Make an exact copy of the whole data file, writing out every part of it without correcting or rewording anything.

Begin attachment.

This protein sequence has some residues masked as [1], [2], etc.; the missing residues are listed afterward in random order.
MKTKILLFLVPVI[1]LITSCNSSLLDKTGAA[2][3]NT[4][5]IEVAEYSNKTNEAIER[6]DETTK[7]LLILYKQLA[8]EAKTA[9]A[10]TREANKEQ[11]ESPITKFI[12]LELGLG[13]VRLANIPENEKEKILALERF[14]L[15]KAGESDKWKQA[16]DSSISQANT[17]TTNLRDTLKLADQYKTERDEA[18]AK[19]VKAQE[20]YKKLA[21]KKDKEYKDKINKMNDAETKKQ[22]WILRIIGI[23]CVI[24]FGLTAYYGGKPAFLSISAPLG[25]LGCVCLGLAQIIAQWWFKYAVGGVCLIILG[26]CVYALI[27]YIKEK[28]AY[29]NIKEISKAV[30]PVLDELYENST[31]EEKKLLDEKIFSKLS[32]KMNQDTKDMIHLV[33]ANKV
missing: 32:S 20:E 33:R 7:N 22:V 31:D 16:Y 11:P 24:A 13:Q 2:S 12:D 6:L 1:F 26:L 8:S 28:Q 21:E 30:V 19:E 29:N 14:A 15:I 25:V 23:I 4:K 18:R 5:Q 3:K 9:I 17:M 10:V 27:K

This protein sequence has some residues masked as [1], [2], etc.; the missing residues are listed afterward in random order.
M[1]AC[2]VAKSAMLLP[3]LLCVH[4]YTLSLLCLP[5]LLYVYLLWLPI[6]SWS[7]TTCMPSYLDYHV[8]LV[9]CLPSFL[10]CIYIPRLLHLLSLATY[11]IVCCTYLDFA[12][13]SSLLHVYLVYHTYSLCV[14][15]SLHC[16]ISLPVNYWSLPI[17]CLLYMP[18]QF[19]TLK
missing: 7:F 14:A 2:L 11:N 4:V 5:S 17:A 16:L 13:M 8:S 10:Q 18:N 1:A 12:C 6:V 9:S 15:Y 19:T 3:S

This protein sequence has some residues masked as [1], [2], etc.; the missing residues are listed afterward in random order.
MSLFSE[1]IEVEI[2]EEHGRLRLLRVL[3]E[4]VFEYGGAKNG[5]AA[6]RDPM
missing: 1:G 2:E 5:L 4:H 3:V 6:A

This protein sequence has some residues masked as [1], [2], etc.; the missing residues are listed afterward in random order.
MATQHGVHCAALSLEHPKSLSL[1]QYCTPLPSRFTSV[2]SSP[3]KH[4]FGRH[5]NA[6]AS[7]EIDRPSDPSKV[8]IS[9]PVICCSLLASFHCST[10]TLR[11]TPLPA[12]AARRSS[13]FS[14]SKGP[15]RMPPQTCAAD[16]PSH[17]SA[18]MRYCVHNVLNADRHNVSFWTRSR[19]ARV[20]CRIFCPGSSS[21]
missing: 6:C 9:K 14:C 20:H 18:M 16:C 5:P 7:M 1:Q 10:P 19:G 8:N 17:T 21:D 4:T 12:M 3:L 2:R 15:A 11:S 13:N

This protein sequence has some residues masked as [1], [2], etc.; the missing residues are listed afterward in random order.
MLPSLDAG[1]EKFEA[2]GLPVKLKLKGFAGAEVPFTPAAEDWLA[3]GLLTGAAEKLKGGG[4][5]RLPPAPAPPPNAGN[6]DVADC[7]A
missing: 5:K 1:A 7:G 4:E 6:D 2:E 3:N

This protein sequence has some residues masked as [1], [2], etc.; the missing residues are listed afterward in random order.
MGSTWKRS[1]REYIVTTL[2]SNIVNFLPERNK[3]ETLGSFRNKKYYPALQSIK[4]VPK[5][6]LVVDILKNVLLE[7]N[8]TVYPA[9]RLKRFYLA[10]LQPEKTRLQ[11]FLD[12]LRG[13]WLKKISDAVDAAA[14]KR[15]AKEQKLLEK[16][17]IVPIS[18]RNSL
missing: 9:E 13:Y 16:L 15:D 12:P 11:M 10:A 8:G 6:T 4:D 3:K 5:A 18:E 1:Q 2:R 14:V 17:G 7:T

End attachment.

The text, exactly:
This protein sequence has some residues masked as [1], [2], etc.; the missing residues are listed afterward in random order.
MKTKILLFLVPVI[1]LITSCNSSLLDKTGAA[2][3]NT[4][5]IEVAEYSNKTNEAIER[6]DETTK[7]LLILYKQLA[8]EAKTA[9]A[10]TREANKEQ[11]ESPITKFI[12]LELGLG[13]VRLANIPENEKEKILALERF[14]L[15]KAGESDKWKQA[16]DSSISQANT[17]TTNLRDTLKLADQYKTERDEA[18]AK[19]VKAQE[20]YKKLA[21]KKDKEYKDKINKMNDAETKKQ[22]WILRIIGI[23]CVI[24]FGLTAYYGGKPAFLSISAPLG[25]LGCVCLGLAQIIAQWWFKYAVGGVCLIILG[26]CVYALI[27]YIKEK[28]AY[29]NIKEISKAV[30]PVLDELYENST[31]EEKKLLDEKIFSKLS[32]KMNQDTKDMIHLV[33]ANKV
missing: 32:S 20:E 33:R 7:N 22:V 31:D 16:Y 11:P 24:A 13:Q 2:S 12:D 6:L 1:F 26:L 8:S 28:Q 21:E 30:V 19:E 29:N 14:A 15:I 25:V 23:I 4:K 18:R 5:Q 3:K 9:I 17:M 10:V 27:K

This protein sequence has some residues masked as [1], [2], etc.; the missing residues are listed afterward in random order.
M[1]AC[2]VAKSAMLLP[3]LLCVH[4]YTLSLLCLP[5]LLYVYLLWLPI[6]SWS[7]TTCMPSYLDYHV[8]LV[9]CLPSFL[10]CIYIPRLLHLLSLATY[11]IVCCTYLDFA[12][13]SSLLHVYLVYHTYSLCV[14][15]SLHC[16]ISLPVNYWSLPI[17]CLLYMP[18]QF[19]TLK
missing: 7:F 14:A 2:L 11:N 4:V 5:S 17:A 16:L 13:M 8:S 10:Q 18:N 1:A 12:C 6:V 9:S 15:Y 19:T 3:S

This protein sequence has some residues masked as [1], [2], etc.; the missing residues are listed afterward in random order.
MSLFSE[1]IEVEI[2]EEHGRLRLLRVL[3]E[4]VFEYGGAKNG[5]AA[6]RDPM
missing: 1:G 2:E 5:L 4:H 3:V 6:A

This protein sequence has some residues masked as [1], [2], etc.; the missing residues are listed afterward in random order.
MATQHGVHCAALSLEHPKSLSL[1]QYCTPLPSRFTSV[2]SSP[3]KH[4]FGRH[5]NA[6]AS[7]EIDRPSDPSKV[8]IS[9]PVICCSLLASFHCST[10]TLR[11]TPLPA[12]AARRSS[13]FS[14]SKGP[15]RMPPQTCAAD[16]PSH[17]SA[18]MRYCVHNVLNADRHNVSFWTRSR[19]ARV[20]CRIFCPGSSS[21]
missing: 6:C 9:K 14:C 20:H 18:M 16:C 5:P 7:M 1:Q 10:P 19:G 8:N 17:T 21:D 4:T 12:M 3:L 2:R 15:A 11:S 13:N

This protein sequence has some residues masked as [1], [2], etc.; the missing residues are listed afterward in random order.
MLPSLDAG[1]EKFEA[2]GLPVKLKLKGFAGAEVPFTPAAEDWLA[3]GLLTGAAEKLKGGG[4][5]RLPPAPAPPPNAGN[6]DVADC[7]A
missing: 5:K 1:A 7:G 4:E 6:D 2:E 3:N

This protein sequence has some residues masked as [1], [2], etc.; the missing residues are listed afterward in random order.
MGSTWKRS[1]REYIVTTL[2]SNIVNFLPERNK[3]ETLGSFRNKKYYPALQSIK[4]VPK[5][6]LVVDILKNVLLE[7]N[8]TVYPA[9]RLKRFYLA[10]LQPEKTRLQ[11]FLD[12]LRG[13]WLKKISDAVDAAA[14]KR[15]AKEQKLLEK[16][17]IVPIS[18]RNSL
missing: 9:E 13:Y 16:L 15:D 12:P 11:M 10:A 8:G 6:T 4:D 3:K 5:A 18:E 1:Q 2:R 14:V 17:G 7:T